Now that we know what causes pollen allergies, the answer is why? Why are we humans allergic to something as mundane and natural as pollen? I just can't imagine our ancestors being successful hunters while sniffling and trying to see their prey through red, watery eyes. In short, scientists still don't entirely know why allergies occur. But there are a few theories. One thing that we know is that allergies don't typically start showing up in children until about age 5 or 6. When you were a child and got sick with a virus, say the common cold, it may have occurred at the same time that there was a big tree bloom going on. As your immune system was reacting to the virus and trying to purge it from your body, your immune system made an association between the pollen and the virus. It reminds me of when I once got seasick on a casino cruise after eating a breakfast buffet. It took me years to be able to eat a croissant again without feeling nauseous. Unfortunately for you, your immune system has a far better memory than my digestive system.

Another theory is called the hygiene hypothesis. It suggests that in today's hand sanitizer-obessed world, kids are not exposed to the host of germs, bacteria, and other pathogens that essentially train the immune system what is dangerous, what is not, and how to react to them. So later on in life, when your immune system encounters something that normally shouldn't be a big threat, it overreacts and has the same reaction as this kitten to a harmless bearded dragon lizard:


The good news is when it comes to pollen allergies, the symptoms are seasonal, unlike those with allergies to pets and peanuts. I know that's not much of a comfort right now, but hey, while you're stuck inside, you always have The Nature Geek archives to keep you company! And for those of you who have children, get them outside, get them dirty, let them play with animals, and yes, maybe even let them eat a little bit of dirt. Those mud pies are not only low in calories, but high in immuno-building goodness as well.

Thursday, May 7, 2015

Geeky Origins

I've been doing this blog for 4ish years now and I realize I have never even properly introduced myself! No, "Hey, welcome to my blog, my name is Katie and here's why I'm full of geeky goodness" first blog post or even an info page on my blog. So I figure hey, it's Thursday, let's do some good ol' fashioned throwbackin' and talk about how we got to this point and share some old photos of me in the process. 

Yup, that's me, circa age 13. Growing up, I was always chasing and capturing animals, whether it was leafhoppers and grasshoppers in my backyard in North Dakota, moths at recess in 4th grade, or a menagerie of critters at my family's Minnesota lake cabin during my teen years. I was always exploring, discovering, wondering, and getting my hands dirty. By the time this photo was taken, I had already decided I wanted to go to college to become a wildlife biologist.

And whaddya know, five years later, I was enrolled at Colorado
State University in the Wildlife Biology program. This photo was taken at the one and only college sporting event I ever attended at CSU (go Rams!). I spent most of my extra curricular energy involved in the student chapters of The Wildlife Society and The Society for Conservation Biology. Yup, I was in geeky heaven! I concentrated on ornithology, which is the study of birds. To those of you who are regulars to my blog, this should come as no surprise. I spent lots of time birding with my bird geek extraordinaire friend, Jason, helped a grad student with his research on black-capped chickadees, and studied my field guide more than my text books. I also spent a summer living in a small pop-up camper, which I towed around the prairies of Colorado as I conducted bird surveys for the Rocky Mountain Bird Observatory. It was my first field technician job, and it was an amazing experience. Living out of a glorified tent, spending my days getting paid to watch birds, and being surrounded by beautiful prairie ecosystems every moment.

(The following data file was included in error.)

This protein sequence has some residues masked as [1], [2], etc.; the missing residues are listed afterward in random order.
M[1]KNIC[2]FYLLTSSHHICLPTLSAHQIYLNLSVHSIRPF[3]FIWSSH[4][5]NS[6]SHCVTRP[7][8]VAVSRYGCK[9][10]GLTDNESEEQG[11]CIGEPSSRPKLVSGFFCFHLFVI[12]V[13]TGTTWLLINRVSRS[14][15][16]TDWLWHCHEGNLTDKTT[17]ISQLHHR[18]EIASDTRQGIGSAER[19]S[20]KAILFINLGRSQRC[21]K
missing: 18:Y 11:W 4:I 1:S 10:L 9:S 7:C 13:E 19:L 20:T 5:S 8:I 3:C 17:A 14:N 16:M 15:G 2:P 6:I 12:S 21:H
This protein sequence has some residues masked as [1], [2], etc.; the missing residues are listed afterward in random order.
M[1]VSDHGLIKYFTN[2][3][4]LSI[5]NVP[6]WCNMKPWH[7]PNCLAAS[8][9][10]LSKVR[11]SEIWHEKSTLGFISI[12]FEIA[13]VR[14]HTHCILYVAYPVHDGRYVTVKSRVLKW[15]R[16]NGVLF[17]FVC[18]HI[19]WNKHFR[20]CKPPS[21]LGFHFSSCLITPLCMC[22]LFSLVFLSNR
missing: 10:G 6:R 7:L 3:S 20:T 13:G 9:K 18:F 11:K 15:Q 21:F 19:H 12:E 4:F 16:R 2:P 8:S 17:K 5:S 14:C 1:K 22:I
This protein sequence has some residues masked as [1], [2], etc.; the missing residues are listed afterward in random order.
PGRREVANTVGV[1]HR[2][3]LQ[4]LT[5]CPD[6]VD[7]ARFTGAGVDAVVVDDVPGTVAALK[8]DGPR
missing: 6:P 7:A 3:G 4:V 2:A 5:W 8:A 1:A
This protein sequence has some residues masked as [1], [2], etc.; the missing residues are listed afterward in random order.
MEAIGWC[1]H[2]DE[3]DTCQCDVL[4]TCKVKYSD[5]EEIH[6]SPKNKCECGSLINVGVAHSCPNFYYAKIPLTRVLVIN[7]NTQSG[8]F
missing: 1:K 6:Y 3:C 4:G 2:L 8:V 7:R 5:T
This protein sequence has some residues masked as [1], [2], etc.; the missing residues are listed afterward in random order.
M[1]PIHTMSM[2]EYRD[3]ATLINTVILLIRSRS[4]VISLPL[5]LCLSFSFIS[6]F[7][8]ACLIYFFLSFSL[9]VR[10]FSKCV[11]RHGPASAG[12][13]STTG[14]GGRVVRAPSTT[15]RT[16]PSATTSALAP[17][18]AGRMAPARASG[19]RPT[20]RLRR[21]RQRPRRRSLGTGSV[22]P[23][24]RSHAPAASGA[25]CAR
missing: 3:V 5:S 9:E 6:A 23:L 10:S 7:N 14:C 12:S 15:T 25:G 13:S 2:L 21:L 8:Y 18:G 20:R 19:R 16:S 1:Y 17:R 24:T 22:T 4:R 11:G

After receiving my Bachelor's degree, I had another field technician job in California, working for the Point Reyes Bird Observatory (now called Point Blue). I lived in an old dairy farm house with my kick-butt roommate and coworker, Jess, and we lived the geeky dream, counting and banding birds by day, and watching movies and X-Files by night.
This Bewick's wren is less than thrilled to be having his wings measured for science.

Fast forward and there are so many jobs and experiences that have made me who I am as an educator, geek, and animal guru today. I have worked for the US Fish & Wildlife Service, wandered the swamps of Florida, got to work with incredible people and animals at Tampa's Lowry Park Zoo, studied herring gulls in Virginia, and yes, started programs as The Nature Geek at Lettuce Lake Park in Tampa.
Me and Mr. Nature Geek with members of the animal ambassador team at Lowry Park Zoo. I'm holding Ivan, the Eurasian eagle owl, and Mr. Geek has Kajaro, the red-tailed hawk. One of the best times of my life!

I have known I am a geek for a long time. Instead of hiding it, shying away from it, or ignoring it, I embraced it, and being true to my passions has led to some incredible opportunities and amazing experiences. And through this blog, I'm so happy to get to share those experiences with all of you! So keep geeking on my friends, do what you love to do, and good things will come your way.

Friday, May 1, 2015

Revisiting the Cicada Killer Wasp

Four years ago, I introduced you to the cicada killer wasp, one of my favorite insects. Why do I like these guys so much? I think there are many answers: 1) I like to champion the underdog, the animals that most find terrifying or ugly; 2) they're just so massive; and 3) because of their large size, it makes it easier to observe their fascinating behaviors. (These are the same reasons why I also love the carpenter bee.) 

Every summer, I visit a hill at a local park where a large colony of about 30 cicada killers make their homes. Mr. Nature Geek and I love to sit right in the middle of the colony and watch the action around us, never once fearing we will be stung. When it came time to create videos for my Master's thesis, I knew just where one of my videos needed to be shot. 

Did you see that shot where I picked up a female cicada killer in my hand? Like I mentioned in my previous blog on cicada killers, females with a heavy cicada in tow have a hard time getting lift off of the ground, so they rely on vegetation and friendly humans to gain some altitude. And if nothing I've shown you so far has convinced you that cicada killers are not out to get you, let this be the ultimate proof:
(When she's sitting on my shoulder and waving her abdomen around like that, she's not trying to sting me, but rather is breathing heavily from all that climbing with a cicada that weighs 3 times as much as she does!)

Cicada killers are massive, yes, but they are massively beneficial and massively interesting when you give them a chance. This summer I triple-dog-day-cicada-dare you to find some cicada killers of your own and watch them do their thing. I'm just not responsible for what happens if you go chasing them with giant nets!